Dr. Shanell McGoy and Dr. Allison Matthews spoke to D.C. Editor Micha Green about their work in HIV/AIDS Awareness. (Courtesy Photo)
By Savanna Samuels
Special to the AFRO
The Gilead COMPASS Initiative utilizes their resources to help focus on the HIV/AIDS epidemic that plagues the Southern United States by combatting stigmas and providing access to healthcare, while improving its quality. The Gilead COMPASS Initiative has produced three areas of focus that support holistic solutions for the HIV/AIDSneeds of the U.S. South. These areas include “Capacity Building and Shared Knowledge; Well-being, Mental Health and Trauma informed Care; and Awareness, Education, and Anti-Stigma Campaigns. Leading up to National Women and Girls HIV/ Awareness Day on March 10, experts and advocates Dr. Allison Mathews and Dr. Shanell L. McGoy spoke on AFRO Live, with D.C. Editor Micha Green, to shed light on HIV/AIDS awareness and the importance of local leadership and advocacy work.
“It’s so important that we have these conversations about our health,” said McGoy, who is director of Corporate Social Responsibility at Gilead Sciences.
Starting in 2017, The Gilead COMPASS (Commitment to Partnership in Addressing HIV/AIDS in Southern States) is a 100-million-dollar initiative committed to over ten years of support toward organizations whom address the HIV/AIDS epidemics. According to AIDSVu.org, in the South, there are approximately 433,000 people who are currently living with HIV and despite the region only accounting for 38 percent of the country’s population, the area makes up 52 percent of new HIV diagnoses nationally. Even further, when looking at AIDS-related deaths, 49 percent accounted for are based in the U.S. South.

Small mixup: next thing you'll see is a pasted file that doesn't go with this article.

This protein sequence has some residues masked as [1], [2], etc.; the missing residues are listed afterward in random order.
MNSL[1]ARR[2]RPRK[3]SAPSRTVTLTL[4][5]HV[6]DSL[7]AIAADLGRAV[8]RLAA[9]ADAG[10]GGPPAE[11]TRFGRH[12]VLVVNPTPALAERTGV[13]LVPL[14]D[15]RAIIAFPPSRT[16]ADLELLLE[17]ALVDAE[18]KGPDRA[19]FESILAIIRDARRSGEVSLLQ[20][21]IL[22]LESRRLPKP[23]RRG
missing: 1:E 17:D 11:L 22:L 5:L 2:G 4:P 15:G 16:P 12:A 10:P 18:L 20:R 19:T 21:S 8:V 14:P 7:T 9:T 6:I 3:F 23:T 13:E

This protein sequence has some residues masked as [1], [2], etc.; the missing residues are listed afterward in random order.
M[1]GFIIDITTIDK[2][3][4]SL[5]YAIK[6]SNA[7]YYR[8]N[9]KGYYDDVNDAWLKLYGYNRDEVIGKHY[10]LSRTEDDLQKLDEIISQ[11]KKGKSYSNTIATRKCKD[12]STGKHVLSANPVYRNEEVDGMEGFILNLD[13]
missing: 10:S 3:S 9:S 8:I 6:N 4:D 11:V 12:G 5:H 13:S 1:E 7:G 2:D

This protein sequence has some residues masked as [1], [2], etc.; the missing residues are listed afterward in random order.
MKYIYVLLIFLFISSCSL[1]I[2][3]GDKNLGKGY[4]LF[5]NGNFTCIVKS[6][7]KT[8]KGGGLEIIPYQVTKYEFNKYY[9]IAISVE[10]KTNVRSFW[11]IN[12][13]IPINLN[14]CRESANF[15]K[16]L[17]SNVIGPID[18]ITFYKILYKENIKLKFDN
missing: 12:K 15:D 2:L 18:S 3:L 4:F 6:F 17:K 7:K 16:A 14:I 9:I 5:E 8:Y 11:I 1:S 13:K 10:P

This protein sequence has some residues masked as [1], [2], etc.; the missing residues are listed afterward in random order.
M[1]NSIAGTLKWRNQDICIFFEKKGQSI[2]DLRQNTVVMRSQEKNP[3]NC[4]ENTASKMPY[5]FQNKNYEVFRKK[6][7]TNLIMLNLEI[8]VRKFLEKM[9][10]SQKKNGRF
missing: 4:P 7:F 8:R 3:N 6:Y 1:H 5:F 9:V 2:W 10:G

Wake Forest University’s School of Divinity has joined forces with The Gilead COMPASS Initiative to change the narrative of the relationship between sexual health and faith that has had a gripping stigma within faith communities. Mathews is an adjunct professor of sociology at Wake Forest and said she believes it is time for Black churches to preach to more than just the choir when it comes to the ideals of faith and applying them to all people.
“For the faith communities, I think there is some healing and some introspection that we have to take within ourselves. But also, there’s a legacy of social justice and advocacy and fighting for what’s right. And so, I have started to see faith communities are opening up to those conversations around LGTBQ+ issues and HIV,” said Mathews.
When looking for advocates and leadership, Black women have been historically known to be in the forefront of forward moving and thinking in many areas of society. According to Dr. McGoy, 67 percent of the 19 percent of women diagnosed with HIV are Black.
“We are oftentimes the healthcare, the caregivers for so many others- for so many others in our communities and our families, but we also need to address our own health, particularly our sexual health,” McGoy told the AFRO.
As the nation continues to survive through the COVID-19 virus, making sure that those with HIV are remaining healthy has been a priority to the Gilead COMPASS Initiative. Dr. Mathews pointed out there are various vulnerabilities that those with HIV might have and the creativity it will take to give more support to them during these unprecedented times.
To learn more about The Gilead COMPASS Initiative and their efforts, visit Gileadcompass.com.